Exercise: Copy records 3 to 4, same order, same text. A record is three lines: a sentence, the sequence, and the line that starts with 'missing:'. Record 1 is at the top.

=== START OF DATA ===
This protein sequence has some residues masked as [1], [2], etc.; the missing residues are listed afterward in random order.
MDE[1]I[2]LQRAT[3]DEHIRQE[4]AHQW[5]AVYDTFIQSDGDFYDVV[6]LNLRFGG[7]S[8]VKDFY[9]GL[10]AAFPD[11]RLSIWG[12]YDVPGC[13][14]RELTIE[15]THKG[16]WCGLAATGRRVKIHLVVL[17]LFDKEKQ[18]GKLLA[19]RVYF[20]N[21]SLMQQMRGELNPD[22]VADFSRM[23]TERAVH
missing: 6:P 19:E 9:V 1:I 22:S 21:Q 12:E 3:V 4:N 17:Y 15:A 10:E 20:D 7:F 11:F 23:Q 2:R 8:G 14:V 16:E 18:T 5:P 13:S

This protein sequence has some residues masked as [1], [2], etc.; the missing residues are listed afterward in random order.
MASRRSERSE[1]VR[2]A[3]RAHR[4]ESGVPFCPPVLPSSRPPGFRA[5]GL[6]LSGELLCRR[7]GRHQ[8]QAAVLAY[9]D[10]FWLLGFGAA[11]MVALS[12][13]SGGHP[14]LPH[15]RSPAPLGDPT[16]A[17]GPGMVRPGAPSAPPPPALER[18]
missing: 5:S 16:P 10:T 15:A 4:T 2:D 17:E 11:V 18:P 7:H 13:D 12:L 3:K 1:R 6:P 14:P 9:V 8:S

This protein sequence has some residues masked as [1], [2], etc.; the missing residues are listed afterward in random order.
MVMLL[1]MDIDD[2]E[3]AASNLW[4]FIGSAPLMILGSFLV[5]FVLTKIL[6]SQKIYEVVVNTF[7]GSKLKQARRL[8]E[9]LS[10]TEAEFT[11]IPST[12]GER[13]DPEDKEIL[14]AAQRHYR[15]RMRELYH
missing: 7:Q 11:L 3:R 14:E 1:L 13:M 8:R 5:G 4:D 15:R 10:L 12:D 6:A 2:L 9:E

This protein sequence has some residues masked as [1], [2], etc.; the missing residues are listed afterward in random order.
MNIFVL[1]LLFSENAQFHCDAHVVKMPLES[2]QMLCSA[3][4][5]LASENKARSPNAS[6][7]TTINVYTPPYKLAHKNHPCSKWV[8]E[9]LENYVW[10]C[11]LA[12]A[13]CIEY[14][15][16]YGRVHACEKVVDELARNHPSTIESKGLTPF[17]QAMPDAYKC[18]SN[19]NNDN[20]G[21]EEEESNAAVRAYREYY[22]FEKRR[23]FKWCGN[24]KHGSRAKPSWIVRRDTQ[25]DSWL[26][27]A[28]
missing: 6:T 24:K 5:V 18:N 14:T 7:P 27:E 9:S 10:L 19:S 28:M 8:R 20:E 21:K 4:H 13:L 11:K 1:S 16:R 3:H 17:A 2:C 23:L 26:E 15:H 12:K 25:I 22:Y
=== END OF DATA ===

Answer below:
This protein sequence has some residues masked as [1], [2], etc.; the missing residues are listed afterward in random order.
MVMLL[1]MDIDD[2]E[3]AASNLW[4]FIGSAPLMILGSFLV[5]FVLTKIL[6]SQKIYEVVVNTF[7]GSKLKQARRL[8]E[9]LS[10]TEAEFT[11]IPST[12]GER[13]DPEDKEIL[14]AAQRHYR[15]RMRELYH
missing: 7:Q 11:L 3:R 14:E 1:L 13:M 8:R 5:G 4:D 15:R 10:L 12:D 6:A 2:L 9:E

This protein sequence has some residues masked as [1], [2], etc.; the missing residues are listed afterward in random order.
MNIFVL[1]LLFSENAQFHCDAHVVKMPLES[2]QMLCSA[3][4][5]LASENKARSPNAS[6][7]TTINVYTPPYKLAHKNHPCSKWV[8]E[9]LENYVW[10]C[11]LA[12]A[13]CIEY[14][15][16]YGRVHACEKVVDELARNHPSTIESKGLTPF[17]QAMPDAYKC[18]SN[19]NNDN[20]G[21]EEEESNAAVRAYREYY[22]FEKRR[23]FKWCGN[24]KHGSRAKPSWIVRRDTQ[25]DSWL[26][27]A[28]
missing: 6:T 24:K 5:V 18:N 14:T 7:P 27:E 9:S 10:L 19:S 28:M 8:R 20:E 21:K 4:H 13:L 11:K 1:S 16:R 3:H 17:A 2:C 23:L 26:E 15:H 12:K 25:I 22:Y